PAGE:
Power play

Vanuatu’s power and water utility UNELCO politicises development projects unnecessarily

Written for the Vanuatu Daily Post

UNELCO’s star rose considerably in the days and weeks after cyclone Pam. Consistently rated among the best power companies in the Pacific islands, the utility exceeded even these high expectations, restoring electricity and water to critical locations sooner than expected in many cases.

Yesterday, the company confirmed that they had finalised a plan to complete the handover of Port Vila’s streetlights in time for Independence celebrations this year. In the past the municipality struggled to provide this service reliably. Now, the utility has promised more lighting for longer hours using more efficient technologies.

Soon, it will begin extending its power grid in Malekula to an estimated 300 new households.

But in spite of these successes, it still tries to duck around its responsibilities to the Utilities Regulatory Authority, and has reportedly appealed directly to politicians instead.

A 2004 World Bank report identified issues with the company’s tariff calculation methods. It recommended that an independent body be established to oversee power generation and water supply.

The Utilities Regulatory Authority made a number of missteps in its early days, but has since enhanced and regularised its operations, thanks partly to significant assistance from the Australian government’s Governance for Growth programme.

In spite of this, UNELCO seems unwilling to recognise the regulator’s authority.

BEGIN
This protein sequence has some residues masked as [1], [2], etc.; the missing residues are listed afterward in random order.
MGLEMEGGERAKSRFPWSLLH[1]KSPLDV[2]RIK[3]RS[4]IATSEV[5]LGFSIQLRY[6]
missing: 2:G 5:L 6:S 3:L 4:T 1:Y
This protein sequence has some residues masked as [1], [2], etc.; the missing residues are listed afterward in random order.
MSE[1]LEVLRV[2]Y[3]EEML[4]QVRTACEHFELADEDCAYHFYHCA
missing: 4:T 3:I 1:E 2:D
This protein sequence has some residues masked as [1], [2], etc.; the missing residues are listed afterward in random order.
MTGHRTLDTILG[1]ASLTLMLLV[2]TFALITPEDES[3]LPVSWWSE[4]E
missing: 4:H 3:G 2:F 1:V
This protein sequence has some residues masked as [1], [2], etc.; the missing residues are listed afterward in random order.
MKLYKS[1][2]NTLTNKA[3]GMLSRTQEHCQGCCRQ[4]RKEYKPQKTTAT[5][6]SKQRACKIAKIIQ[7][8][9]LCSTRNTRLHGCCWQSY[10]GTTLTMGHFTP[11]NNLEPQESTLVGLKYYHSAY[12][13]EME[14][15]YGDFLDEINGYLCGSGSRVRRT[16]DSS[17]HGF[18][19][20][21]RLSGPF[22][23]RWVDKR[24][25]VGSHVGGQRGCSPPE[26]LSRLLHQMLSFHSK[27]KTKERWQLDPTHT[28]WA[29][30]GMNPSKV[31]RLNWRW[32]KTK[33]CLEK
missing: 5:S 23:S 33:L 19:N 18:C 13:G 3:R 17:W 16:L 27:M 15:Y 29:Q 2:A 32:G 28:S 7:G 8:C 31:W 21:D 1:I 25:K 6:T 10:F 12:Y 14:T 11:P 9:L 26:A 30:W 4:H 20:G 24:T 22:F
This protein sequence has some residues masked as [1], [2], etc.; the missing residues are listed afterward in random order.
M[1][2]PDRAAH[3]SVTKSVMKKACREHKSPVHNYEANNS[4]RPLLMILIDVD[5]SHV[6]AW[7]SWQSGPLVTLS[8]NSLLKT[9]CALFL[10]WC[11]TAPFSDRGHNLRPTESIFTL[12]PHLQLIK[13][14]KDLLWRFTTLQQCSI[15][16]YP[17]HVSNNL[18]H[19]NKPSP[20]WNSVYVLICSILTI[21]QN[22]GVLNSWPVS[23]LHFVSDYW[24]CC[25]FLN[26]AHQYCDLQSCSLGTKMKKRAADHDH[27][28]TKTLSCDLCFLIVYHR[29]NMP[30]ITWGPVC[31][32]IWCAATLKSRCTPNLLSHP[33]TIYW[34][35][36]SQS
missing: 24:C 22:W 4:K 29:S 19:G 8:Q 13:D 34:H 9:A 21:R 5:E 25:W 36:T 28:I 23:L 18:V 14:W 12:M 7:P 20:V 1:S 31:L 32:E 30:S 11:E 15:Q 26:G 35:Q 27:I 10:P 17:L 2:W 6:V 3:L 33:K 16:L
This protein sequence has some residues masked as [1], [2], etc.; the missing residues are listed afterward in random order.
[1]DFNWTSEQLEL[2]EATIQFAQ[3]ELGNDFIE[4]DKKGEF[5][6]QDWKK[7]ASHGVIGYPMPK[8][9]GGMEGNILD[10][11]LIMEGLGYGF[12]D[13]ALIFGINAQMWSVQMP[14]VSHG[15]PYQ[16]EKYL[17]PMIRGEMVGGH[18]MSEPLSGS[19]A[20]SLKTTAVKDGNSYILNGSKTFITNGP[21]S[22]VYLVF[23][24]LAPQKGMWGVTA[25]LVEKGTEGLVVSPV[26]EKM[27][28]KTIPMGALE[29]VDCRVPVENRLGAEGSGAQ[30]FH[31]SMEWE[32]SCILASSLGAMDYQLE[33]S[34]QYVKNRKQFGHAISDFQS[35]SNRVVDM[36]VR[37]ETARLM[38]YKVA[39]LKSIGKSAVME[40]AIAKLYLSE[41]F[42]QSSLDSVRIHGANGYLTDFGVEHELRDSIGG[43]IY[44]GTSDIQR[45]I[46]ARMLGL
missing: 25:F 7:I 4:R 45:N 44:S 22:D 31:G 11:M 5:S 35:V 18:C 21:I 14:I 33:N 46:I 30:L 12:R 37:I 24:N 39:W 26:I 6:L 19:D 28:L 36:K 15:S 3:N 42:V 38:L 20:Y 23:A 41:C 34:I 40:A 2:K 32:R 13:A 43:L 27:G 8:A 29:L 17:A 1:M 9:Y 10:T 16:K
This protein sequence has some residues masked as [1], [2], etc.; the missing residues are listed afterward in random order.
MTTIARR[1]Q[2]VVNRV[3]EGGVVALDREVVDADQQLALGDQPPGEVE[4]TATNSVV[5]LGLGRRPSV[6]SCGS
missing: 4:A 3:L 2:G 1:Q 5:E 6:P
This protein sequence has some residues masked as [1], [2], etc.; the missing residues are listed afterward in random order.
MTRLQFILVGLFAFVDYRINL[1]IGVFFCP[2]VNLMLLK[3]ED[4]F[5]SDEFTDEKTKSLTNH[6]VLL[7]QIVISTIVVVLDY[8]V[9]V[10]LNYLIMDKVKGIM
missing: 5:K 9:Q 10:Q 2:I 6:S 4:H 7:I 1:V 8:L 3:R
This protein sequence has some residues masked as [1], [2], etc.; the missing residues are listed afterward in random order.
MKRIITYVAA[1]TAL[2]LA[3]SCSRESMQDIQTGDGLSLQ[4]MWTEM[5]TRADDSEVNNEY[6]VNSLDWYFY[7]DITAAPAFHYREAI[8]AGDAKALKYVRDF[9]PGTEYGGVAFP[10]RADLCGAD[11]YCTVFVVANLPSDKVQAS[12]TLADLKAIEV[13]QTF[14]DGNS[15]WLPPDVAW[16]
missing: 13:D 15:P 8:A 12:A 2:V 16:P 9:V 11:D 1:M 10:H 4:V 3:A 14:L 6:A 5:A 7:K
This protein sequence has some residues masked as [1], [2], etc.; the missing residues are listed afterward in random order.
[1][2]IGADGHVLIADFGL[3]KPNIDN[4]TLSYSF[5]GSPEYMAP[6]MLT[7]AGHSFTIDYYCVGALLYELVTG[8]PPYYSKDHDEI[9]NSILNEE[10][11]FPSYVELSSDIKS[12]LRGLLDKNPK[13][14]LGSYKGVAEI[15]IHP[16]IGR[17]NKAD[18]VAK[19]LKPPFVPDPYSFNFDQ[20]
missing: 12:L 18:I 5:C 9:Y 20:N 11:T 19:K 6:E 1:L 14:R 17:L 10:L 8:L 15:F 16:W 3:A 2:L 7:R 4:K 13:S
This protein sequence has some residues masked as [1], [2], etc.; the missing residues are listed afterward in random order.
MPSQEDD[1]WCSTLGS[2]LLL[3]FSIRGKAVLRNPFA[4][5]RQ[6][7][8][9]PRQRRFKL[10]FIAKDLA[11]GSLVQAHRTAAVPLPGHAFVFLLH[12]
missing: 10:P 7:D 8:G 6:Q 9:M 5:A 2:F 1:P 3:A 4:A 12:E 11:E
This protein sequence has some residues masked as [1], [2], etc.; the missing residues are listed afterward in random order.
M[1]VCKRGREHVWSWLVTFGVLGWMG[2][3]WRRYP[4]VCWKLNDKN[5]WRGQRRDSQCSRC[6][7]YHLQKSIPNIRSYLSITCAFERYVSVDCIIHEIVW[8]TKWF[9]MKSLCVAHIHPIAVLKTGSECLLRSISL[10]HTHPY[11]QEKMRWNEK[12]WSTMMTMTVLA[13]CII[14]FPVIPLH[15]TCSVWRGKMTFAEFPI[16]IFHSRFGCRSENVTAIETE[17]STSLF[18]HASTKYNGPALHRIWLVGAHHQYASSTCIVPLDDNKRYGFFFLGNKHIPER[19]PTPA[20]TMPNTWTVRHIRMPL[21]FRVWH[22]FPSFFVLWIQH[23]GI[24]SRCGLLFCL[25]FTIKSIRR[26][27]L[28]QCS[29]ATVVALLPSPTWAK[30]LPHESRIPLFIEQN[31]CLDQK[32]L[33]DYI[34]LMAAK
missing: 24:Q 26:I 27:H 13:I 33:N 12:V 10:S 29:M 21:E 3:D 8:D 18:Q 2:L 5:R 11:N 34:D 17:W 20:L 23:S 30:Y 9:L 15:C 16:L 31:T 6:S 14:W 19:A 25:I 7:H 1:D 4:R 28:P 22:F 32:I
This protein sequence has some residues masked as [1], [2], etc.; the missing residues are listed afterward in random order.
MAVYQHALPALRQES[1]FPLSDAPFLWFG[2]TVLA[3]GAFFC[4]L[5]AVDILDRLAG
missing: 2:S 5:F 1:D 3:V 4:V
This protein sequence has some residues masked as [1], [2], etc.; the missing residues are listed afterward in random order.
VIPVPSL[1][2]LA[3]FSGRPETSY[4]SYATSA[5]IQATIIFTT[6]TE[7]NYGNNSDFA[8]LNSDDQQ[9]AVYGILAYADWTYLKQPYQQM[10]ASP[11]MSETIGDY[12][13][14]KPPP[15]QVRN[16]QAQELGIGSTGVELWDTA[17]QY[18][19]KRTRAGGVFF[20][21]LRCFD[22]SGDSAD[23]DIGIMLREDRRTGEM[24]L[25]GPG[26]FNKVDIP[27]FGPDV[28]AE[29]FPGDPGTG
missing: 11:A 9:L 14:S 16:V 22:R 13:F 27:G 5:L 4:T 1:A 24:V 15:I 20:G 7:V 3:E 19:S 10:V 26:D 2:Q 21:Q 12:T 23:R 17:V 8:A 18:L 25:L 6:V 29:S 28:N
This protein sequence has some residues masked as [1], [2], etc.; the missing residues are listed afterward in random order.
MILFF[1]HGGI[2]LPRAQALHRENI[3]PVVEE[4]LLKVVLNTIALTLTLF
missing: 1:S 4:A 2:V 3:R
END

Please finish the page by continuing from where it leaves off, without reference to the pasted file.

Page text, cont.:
On the 26th of June, Minister of Lands Paul Telukluk and the Parliamentary Secretary met with Hasso Bhatia, CEO of the URA. Also present were representatives from UNELCO. During the meeting, the minister claimed that he had assumed responsibility for energy.

At one point, Mr Telukluk spoke one-on-one with the URA CEO. Mr Bhatia denied that any policy discussion occurred during that conversation, claiming instead that the minister passed on a complaint concerning a URA staff member.

The following Monday, Mr Bhatia met with the Minister of Climate Change, Thomas Laken. The director of Energy was also present, and confirmed at that time that he still reported to Mr Laken. The Prime Minister’s Office later confirmed that this was indeed the case.

UNELCO, meanwhile, had written to Mr Bhatia, indicating that “the minister” was intent on seeing the Malekula grid extension move ahead. Asked which minister they meant, he said, “I don’t know. They just said, ‘the minister’.”

Around the same time, the regulator was informed by email that UNELCO had written to the Director of Energy, suggesting that an investment of 15 million vatu in material costs and 54 million vatu in labour was required for the Malekula extension to go ahead. They indicated that they wanted to have this investment considered during the next tariff review.

But the government plays only a very limited role in UNELCO’s tariff review. The URA is an independent entity. While it consults widely, it does not report to any ministry.

Mr Bhatia appeared bemused by the situation. “They should come to us,” he said. “Either they come to us before they start the project or after.” He added, “if they come to us before… then we can pre-approve the project and then we are committed… to the investment.”

He suggested that the Director of Energy should advise UNELCO to obtain pre-approval for the project. “It would be best to advise them to come to us first…. And he did that.”

The issue has been resolved to everyone’s satisfaction. But it appears the UNELCO’s attempts to ignore the regulator only served to complicate and delay a process that has broad support from all involved, including the URA itself.